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Hardware How many CPU cores do games need?

Discussion in 'Article Discussion' started by Sifter3000, 5 Jul 2010.

  1. HourBeforeDawn

    HourBeforeDawn a.k.a KazeModz

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    so basically all you need is a triple core if at least your a gamer, the rest lays in the hands of the graphics cards.
     
  2. gavomatic57

    gavomatic57 New Member

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    The games featured aren't really all that CPU heavy anyway. I think you would have seen a big difference on GTA4 and Far Cry 2 - they both run a quad quite hard.

    Using the COD engine twice was a bit of a poor show. My Breville sandwich maker can run that.
     
  3. technogiant

    technogiant New Member

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    If after all this time of having multi core cpu's we are still not seeing much improvement over and above a dual core for gaming it make me wonder how far we can go with parallelising this sort of app. Obviously data parallel apps like video encoding are a different story.
    Lets not forget that multi core is just the hardware manufacturers selling feature they used after the death of the GHz war, it may work for them for increased sales but there will be a wall for parallelism just as there was for the GHz war.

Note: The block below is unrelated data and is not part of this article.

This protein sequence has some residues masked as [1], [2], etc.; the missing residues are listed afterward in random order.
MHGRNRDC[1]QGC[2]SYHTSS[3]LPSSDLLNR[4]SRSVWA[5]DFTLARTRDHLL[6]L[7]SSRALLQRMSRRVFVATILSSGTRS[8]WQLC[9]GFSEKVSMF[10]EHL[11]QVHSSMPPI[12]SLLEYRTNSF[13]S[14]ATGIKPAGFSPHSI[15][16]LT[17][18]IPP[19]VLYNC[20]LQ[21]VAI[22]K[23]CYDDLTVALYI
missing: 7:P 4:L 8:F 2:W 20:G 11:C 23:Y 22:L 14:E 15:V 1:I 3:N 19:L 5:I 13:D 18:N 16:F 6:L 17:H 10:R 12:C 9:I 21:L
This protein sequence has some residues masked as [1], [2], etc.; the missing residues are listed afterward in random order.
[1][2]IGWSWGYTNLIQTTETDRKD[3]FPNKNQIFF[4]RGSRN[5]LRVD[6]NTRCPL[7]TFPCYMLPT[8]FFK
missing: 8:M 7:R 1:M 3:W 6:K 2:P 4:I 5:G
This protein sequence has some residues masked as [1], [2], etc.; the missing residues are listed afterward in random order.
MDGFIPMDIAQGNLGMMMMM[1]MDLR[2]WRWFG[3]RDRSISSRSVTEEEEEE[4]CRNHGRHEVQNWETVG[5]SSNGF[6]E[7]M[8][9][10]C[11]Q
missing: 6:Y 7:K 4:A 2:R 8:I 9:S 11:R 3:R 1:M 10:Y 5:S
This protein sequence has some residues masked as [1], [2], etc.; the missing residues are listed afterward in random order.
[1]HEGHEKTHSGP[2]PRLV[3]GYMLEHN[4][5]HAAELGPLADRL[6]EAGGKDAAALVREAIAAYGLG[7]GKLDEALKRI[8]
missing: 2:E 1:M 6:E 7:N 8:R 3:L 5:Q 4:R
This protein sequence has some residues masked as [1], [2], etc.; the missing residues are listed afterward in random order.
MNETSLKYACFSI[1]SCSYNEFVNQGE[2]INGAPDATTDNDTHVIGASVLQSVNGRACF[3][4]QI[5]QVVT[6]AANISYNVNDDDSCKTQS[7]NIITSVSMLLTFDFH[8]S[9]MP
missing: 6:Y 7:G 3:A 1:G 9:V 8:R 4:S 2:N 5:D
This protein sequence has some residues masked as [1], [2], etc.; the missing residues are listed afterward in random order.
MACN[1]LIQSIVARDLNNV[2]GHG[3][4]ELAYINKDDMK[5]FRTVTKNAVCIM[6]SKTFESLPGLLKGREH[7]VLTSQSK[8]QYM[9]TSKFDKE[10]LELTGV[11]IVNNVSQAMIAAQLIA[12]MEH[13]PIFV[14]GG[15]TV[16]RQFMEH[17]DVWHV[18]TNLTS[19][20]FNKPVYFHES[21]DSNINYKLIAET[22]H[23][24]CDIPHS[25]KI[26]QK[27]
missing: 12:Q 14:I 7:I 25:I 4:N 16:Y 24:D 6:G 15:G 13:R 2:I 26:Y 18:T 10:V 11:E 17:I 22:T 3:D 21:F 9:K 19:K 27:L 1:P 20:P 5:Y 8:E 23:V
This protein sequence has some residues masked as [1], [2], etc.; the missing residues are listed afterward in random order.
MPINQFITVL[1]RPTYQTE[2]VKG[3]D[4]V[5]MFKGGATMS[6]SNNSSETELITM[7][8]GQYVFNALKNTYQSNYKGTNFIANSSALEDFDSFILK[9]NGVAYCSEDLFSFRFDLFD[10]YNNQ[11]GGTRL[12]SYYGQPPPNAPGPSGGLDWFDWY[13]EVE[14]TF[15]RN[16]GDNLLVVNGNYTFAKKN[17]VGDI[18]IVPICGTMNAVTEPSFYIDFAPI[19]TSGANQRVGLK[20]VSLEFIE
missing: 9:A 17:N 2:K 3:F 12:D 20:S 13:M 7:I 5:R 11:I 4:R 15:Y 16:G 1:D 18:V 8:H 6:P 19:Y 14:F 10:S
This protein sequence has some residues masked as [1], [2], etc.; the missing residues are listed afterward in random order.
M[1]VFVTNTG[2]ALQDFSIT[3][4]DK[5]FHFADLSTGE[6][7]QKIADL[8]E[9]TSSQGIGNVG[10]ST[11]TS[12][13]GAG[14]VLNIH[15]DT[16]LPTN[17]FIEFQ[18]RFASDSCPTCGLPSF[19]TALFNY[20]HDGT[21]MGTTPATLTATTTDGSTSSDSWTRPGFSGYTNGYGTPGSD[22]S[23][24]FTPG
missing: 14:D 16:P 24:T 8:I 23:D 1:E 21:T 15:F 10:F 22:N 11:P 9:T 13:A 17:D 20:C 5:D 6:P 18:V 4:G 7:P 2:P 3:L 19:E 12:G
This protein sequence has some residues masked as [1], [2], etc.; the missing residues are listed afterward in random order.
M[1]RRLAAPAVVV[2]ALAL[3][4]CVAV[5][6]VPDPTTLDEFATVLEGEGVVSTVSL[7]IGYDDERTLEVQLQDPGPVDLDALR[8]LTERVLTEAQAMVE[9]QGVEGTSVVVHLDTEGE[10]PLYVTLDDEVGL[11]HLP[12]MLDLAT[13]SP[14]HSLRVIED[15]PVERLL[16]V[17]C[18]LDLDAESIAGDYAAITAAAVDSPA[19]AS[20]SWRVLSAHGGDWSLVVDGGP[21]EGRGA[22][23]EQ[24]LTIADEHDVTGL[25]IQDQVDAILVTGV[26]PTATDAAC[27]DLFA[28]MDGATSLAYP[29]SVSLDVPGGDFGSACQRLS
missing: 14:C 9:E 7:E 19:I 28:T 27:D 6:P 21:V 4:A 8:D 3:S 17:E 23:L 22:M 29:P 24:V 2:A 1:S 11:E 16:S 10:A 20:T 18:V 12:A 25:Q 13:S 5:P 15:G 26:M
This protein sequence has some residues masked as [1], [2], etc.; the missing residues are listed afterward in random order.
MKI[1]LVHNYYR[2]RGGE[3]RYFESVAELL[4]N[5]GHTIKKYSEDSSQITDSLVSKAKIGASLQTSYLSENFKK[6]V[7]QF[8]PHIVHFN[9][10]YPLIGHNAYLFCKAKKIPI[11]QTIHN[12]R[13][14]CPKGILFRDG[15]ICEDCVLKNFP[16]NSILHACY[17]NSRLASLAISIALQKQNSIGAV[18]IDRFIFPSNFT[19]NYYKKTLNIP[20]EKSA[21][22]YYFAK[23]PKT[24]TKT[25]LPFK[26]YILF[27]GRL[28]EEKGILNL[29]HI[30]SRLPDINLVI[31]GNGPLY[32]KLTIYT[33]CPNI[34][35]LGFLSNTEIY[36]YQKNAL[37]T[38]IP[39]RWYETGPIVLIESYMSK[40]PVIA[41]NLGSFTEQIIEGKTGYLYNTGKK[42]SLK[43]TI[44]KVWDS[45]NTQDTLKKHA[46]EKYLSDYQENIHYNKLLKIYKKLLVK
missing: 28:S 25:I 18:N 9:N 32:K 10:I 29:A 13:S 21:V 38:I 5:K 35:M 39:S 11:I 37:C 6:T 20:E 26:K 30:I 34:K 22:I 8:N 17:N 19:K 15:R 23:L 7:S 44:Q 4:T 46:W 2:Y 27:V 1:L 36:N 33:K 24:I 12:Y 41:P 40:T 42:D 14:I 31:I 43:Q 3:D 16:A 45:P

4. Muunsyr

    Muunsyr New Member

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    Great article but...

    I felt it could have examined more than just the minimum CPU required to play games without too much extra effort. We saw what is potentially a GPU bottleneck but provided for the minimum number of cores, however it would have also been nice to see the CPU bottleneck end of things by at least turning down the graphics, just to see how far the number of cores takes each game. The would have shown what the different game engines are capable of, and further allowed us to predict performance on different systems.

    For that reason, I would have also liked to have seen a Source game - just so I know how it performs as an engine. Many, many people play Source games, and while it might have been around a while, it still gets updated and used. And will be further updated and used. If I remember correctly, it used to make heavy use of only one core (don't quote me on that, I can't be sure), but it definately uses more than one very heavily now.

    I would have also liked to have seen a supcom test. I still play it regurlarly. Hell, I was playing it last night. And it was the first game I noticed that took both my cores for a ride at the same time. I also would like to know if it can scale to 6 cores. Certainly, if I open up a skirmish with 7 CPU players and maximum unit counts on the largest map possible (using SC:Forged Alliance), then one 'second' on the game clock takes about two seconds of real time. And this long before the players reach their unit caps.

    Anyway, great article, I just wish it could have gone that little bit further.